In a simple circuit with an input signal Si with input noise Ni coupled to an amplifier with a gain G and an inherent noise Na and output signal So (=Si·G) the noise figure F is equal to
For a system of amplifiers connected in a chain as in the invention a general relationship of the noise figures would be
where F is the total noise figure of the whole chain of amplifiers and F1, . . . , Fn is the noise figure of the resp. amplifier and G1, . . . , Gn is the gain of resp. amplifier.
In the first embodiment 1 of present invention, Alt. 1,
S tot =S i ·G 1 . . . G n +N i ·G 1 . . . G n +N a1 ·G n . . . +N a2 ·G 3 . . . G n + . . . ++N a(n−1)· G n +N an.
In the first embodiment 1 of present invention, Alt. 2, according to
S tot =N i ·G 1 . . . G n +N a1 ·G 2 . . . G n +G a2 ·G 3 . . . G n +N an;
G=G 1 . . . G n;
where Na1, . . . , Nan is the inherent noise Na of the resp. amplifier and Ga1, . . . , Gan is the gain G of resp. amplifier. The incoming noise signal Ni is in this case the noise produced in the resistance 20 instead of the noise signal Ni coming from the antenna 300.
These equations are also valid when only one amplifier as in
S tot =N i ·G 1 +N a1;
With the assumption that the input noise Ni is mostly arising from random electron motion, thermal noise, and using the earlier derived equation for inherent noise Na (=Ni·G(F−1) for a simple circuit, and the expression for the amount of thermal noise found in a bandlimited system (=k·T·B), an equation can be derived for the total output signal Stot, in Alt. 2, for one amplifier in embodiment 1,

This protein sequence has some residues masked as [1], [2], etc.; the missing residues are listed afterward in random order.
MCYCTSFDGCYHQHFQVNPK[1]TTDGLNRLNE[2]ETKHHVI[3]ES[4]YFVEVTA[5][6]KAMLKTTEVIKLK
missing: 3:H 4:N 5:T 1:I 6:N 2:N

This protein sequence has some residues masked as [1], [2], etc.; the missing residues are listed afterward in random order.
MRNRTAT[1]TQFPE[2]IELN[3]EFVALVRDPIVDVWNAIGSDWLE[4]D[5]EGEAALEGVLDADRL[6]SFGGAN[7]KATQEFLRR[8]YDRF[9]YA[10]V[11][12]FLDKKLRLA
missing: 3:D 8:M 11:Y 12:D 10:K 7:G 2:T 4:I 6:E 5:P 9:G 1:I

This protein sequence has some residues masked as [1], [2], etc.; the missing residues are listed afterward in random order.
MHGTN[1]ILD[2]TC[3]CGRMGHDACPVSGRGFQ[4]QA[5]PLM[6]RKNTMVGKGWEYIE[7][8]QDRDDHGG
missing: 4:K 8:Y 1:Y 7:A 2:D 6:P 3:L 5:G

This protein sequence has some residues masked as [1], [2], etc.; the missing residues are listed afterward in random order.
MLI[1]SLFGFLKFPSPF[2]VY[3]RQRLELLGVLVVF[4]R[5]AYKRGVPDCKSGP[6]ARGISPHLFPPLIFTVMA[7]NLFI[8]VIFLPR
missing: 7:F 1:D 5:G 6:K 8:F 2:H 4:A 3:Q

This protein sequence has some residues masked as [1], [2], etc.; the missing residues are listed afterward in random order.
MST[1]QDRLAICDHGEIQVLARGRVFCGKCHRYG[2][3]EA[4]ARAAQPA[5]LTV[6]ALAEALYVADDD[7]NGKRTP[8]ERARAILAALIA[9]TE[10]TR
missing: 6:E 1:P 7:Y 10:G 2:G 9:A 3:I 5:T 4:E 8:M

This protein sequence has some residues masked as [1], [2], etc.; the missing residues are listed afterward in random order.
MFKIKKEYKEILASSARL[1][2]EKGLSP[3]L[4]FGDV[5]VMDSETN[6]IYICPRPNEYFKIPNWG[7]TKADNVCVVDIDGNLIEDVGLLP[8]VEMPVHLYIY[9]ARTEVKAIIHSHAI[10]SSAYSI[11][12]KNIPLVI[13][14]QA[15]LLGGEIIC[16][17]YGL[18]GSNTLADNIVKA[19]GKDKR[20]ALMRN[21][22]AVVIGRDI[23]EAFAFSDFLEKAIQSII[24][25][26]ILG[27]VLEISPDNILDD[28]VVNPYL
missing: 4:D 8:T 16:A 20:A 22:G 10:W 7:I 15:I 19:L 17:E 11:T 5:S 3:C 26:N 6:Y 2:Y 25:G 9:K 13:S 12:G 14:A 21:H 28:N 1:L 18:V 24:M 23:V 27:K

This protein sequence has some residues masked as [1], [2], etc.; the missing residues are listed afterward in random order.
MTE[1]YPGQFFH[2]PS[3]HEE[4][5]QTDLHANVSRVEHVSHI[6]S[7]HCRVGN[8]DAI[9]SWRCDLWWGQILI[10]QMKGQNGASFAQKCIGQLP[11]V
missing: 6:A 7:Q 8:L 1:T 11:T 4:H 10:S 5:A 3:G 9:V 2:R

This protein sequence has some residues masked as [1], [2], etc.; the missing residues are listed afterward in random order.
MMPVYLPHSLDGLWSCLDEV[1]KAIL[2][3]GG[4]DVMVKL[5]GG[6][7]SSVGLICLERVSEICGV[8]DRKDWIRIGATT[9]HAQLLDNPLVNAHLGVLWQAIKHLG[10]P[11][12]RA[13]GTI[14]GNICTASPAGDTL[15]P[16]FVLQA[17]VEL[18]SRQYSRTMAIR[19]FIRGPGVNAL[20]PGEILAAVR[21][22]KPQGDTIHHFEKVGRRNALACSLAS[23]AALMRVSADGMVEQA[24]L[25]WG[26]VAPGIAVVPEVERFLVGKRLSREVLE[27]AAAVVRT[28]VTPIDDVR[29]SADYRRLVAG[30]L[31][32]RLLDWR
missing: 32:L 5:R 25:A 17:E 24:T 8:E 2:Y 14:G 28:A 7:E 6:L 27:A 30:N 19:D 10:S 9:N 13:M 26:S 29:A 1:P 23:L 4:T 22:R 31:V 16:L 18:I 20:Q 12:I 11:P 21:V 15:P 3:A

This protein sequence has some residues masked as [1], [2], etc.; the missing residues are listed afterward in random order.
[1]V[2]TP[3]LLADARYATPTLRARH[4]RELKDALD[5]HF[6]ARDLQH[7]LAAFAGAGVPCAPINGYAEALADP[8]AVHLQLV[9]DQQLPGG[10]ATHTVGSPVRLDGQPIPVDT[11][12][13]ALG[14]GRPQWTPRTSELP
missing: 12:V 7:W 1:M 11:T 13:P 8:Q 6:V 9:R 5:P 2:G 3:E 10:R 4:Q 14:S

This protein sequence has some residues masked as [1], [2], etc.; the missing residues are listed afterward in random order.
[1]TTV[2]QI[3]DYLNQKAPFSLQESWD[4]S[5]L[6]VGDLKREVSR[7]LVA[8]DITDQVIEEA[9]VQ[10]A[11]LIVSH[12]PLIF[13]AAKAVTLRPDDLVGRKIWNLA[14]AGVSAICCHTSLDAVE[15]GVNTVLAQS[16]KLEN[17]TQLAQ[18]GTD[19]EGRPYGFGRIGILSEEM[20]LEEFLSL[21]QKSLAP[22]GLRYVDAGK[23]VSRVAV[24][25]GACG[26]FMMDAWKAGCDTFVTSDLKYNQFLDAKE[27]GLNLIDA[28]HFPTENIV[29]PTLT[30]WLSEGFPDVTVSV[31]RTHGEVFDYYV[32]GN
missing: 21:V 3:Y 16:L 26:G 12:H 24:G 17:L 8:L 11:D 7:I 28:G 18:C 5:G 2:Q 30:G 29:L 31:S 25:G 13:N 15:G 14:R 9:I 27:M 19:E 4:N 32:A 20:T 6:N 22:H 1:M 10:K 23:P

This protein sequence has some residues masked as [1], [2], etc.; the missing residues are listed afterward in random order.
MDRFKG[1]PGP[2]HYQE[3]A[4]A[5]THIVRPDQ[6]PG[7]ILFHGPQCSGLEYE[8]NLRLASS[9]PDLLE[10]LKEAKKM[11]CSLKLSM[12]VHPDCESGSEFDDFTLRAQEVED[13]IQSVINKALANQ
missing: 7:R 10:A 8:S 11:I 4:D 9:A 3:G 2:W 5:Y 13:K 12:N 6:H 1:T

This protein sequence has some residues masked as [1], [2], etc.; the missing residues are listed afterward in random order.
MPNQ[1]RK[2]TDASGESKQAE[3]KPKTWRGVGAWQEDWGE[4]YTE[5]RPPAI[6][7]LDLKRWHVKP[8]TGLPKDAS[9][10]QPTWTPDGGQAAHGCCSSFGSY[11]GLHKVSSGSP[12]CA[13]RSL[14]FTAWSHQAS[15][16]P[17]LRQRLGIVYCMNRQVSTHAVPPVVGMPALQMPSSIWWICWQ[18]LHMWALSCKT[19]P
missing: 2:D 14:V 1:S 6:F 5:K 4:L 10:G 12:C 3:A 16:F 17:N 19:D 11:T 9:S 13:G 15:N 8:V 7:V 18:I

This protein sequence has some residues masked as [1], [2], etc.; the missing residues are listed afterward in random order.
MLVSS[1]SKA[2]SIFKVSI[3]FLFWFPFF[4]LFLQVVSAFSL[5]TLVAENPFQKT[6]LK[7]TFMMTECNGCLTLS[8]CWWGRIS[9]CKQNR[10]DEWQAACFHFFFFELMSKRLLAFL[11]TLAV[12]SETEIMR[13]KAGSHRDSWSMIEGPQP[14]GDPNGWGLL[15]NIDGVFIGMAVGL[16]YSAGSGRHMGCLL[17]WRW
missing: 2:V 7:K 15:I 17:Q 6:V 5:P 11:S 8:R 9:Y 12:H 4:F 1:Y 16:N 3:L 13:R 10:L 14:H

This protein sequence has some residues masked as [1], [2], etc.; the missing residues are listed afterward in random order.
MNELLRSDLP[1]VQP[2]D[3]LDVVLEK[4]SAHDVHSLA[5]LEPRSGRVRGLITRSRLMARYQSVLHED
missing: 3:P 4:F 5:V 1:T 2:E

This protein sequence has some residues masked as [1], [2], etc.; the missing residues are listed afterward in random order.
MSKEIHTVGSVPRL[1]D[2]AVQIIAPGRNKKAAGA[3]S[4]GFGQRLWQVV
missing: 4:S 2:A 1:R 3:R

The total output signal Stot in the first and second embodiment 1 and 2 from the analog-digital-converter 400 is measured with a noise meter 600 either after the analog-digital-converter 400 or before, right after the last amplifier 200, and by means of the input noise power Ni (=k·T·B), a measured temperature T of the receiver, the bandwidth B of the noise power, the Boltzman constant k, and a known noise figure F of the amplifier the gain G of the receiver can be estimated from the equation
In this connection, Alt. 2, for both the embodiment 1 and 2 the assumption is used that variation in noise figure F over ambient temperature T is smaller than the variation in gain G.
A switch 10 as used in the first embodiment 1 of the present invention,
A second embodiment 2, of the present invention, according to
In the second embodiment 2 of the receiver,
There is no need to connect a reference potential 20 (a resistance to ground of approx. 50 Ohm) to prevent the amplifiers from oscillating. The DC power supplies of the various amplifiers 100–200 are separated, or as shown in